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JP SCHLEGELMILCH / JONATHAN GOLDBERGER / JIM BLACK - Visitors (Skirl Records 39; USA) Featuring JP Schlegelmilch on organ, Wurlitzer, mellotron & celeste, Jonathan Goldberger on guitars and Jim Black on drums. A few years ago, we got in a couple of discs from a local quartet called Old Time Musketry. Certainly an odd name, although their music reminded me more of The Band (without vocals), than any other local or otherwise jazz/rock unit I’ve heard. The keyboardist was named JP Schlegelmilch, who has since turned up on a handful of discs with Downtowners like Kenny Warren & Carlo Costa. The guitarists here, Jonathan Goldberger, is another rising star local hero who has turned up on more than a dozen discs in the last few years from: Chris Lightcap, Harris Eisenstadt and Jacob Wick. Anyone familiar with the ongoing Downtown Scene should know drum great Jim Black from the various bands/projects: Bloodcount, Pachora, Alasnoaxis & Endangered Blood. Mr. Black moved to Berlin and couple of years ago and recently had a great week at The Stone. Although all of the songs here written by Mr. Schlegelmilch and Mr. Goldberger, you can hear Mr. Black’s unique sound and contribution to the trio. When I played this disc at the store the other day, it made me smile since it sounds more like righteous, roots rock than jazz. I really love the sound of this trio, the organ or Wurlitzer electric piano (both ancient keyboards) and electric guitar and drums have a joyous sound which bridges the past and present (from 1960’s onwards) as well as diverse rock and jazz influences. The sound of the organ or Wurlitzer and the electric guitar is just right and sounds like one instrument, not two. On “Ether Sun”, Mr. Goldberger, plays some slide guitar, giving this song an old, enchanting 60’s sort of vibe. I know that Jim Black is a big fan of Radiohead, as am I. His drumming is consistently spirited, keeping the trio tight and focused and recalling a variety of great roots rock bands from across the ages. There are few if any solos on this disc, it is more the group sound and infectious spirit that makes this magical and uplifting. I missed this trio when they played last week at Nublu 151, I intend not to miss them the next time they are around. I hope they get to tour and play some festivals in the future so they can spread their good vibes around. - Bruce Lee Gallanter, DMG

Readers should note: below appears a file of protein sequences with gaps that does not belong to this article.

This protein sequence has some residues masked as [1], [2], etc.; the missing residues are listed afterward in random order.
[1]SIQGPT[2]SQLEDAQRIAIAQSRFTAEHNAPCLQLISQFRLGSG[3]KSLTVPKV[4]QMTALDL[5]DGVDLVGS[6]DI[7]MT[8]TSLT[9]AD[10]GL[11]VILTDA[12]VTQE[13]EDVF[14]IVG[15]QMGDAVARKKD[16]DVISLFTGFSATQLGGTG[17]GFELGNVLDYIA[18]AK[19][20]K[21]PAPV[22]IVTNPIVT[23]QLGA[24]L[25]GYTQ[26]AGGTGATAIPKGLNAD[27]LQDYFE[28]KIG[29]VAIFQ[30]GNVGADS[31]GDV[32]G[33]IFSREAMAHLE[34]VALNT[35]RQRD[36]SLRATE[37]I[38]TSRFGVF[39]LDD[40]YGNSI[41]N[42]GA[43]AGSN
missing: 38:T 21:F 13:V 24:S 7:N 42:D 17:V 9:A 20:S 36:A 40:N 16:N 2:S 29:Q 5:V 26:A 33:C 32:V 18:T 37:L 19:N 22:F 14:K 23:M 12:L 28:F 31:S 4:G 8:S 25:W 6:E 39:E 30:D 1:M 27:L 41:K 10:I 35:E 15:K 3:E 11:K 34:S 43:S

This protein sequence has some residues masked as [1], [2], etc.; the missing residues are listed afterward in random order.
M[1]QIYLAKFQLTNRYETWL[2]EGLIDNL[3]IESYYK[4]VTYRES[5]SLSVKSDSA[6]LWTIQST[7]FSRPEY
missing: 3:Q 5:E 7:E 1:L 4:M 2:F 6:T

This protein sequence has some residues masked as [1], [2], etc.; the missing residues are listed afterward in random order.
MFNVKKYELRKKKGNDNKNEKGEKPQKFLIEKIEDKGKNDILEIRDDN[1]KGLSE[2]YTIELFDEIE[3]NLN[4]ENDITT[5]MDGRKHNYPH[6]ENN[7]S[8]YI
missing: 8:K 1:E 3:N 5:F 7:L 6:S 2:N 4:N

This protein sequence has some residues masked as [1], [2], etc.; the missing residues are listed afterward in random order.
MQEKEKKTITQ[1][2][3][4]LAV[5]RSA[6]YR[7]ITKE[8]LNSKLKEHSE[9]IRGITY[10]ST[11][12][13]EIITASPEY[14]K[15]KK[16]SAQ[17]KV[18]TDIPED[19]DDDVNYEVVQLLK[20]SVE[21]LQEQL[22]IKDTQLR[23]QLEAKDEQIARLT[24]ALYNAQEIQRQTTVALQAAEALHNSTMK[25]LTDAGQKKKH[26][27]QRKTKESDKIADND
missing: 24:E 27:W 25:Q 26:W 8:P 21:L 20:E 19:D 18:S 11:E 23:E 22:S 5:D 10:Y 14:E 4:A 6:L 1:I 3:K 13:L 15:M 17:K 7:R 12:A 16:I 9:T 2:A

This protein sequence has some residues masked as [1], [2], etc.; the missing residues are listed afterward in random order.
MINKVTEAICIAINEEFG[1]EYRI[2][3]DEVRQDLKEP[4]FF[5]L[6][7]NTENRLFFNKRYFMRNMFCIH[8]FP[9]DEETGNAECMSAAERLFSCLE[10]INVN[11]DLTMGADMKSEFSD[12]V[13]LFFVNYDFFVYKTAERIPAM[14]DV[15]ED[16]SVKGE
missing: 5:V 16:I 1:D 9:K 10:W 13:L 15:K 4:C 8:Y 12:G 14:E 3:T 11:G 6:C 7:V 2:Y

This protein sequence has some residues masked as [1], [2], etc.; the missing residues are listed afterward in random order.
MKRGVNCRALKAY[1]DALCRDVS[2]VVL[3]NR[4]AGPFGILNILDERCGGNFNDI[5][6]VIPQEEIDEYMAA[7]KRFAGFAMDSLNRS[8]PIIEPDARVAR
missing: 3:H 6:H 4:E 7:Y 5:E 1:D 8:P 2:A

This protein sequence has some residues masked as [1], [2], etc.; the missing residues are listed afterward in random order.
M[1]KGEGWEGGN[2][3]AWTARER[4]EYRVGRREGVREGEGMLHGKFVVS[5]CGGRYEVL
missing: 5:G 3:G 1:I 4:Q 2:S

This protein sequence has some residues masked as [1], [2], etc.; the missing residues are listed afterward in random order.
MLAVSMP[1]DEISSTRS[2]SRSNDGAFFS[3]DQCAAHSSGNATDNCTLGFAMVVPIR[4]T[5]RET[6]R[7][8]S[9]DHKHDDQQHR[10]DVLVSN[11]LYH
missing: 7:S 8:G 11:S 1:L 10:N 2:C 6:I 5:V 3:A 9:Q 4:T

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SEAN SONDEREGGER'S MAGICALLY INCLINED [ARENI AGBABIAN/CURTIS FOWLKES/HARVEY VALDES/GREG CHUDZIK/JOE HERTENSTEIN] - Eat The Air (Skirl 29; USA) Featuring Sean Sonderegger on tenor sax, bass clarinet & compositions, Curtis Fowlkes on trombone, Harvey Valdes on guitar, Greg Chudzik on bass, Joe Hertenstein on drums and Areni Agbabian on voice. Although Mr. Sonderegger has played here at DMG before, I didn't recall his name from any previous disc that I've reviewed. I do know know Mr. Fowlkes from his work with the Jazz Passengers and Lounge Lizards. Mr. Hertenstein has played here on several occasions and is a member of HNH, a trio with Jon Irabagon and the Core Trio. Mr. Valdes has also played at DMG with Blaise Siwula and Jeff Shurdut. The opener, "Old Timers" has a charming Klez-like melody with sublime wordless vocals by Ms. Agbabian. The tenor sax, trombone and guitar sound swell together, laid back and elegant. Ms. Agbabian has a warm, enchanting voice that stays in the middle register and remains calm. She often reminds me of the quaint charm of the Free Design singers. Mr. Sonderegger switches to bass clarinet on "Visits" and sounds equally enchanting on that reed. The magic of this disc is this: the tenor or bass clarinet, trombone and voice sound consistently superb together, weaving themselves around one another gracefully. Instead of a piano, Mr. Valdes' guitar provides the perfect cushion or counterpoint for the frontline as well as occasionally tossing in some sly yet subtle spice or fleet solos. Mr. Sonderegger sounds a bit like Chris Speed on tenor, the master of smooth-toned slow burn. This disc is one of the more modest musical gems I've heard in recent memory. No screaming, nothing very free yet still quite crafty in its own way. - Bruce Lee Gallanter, DMG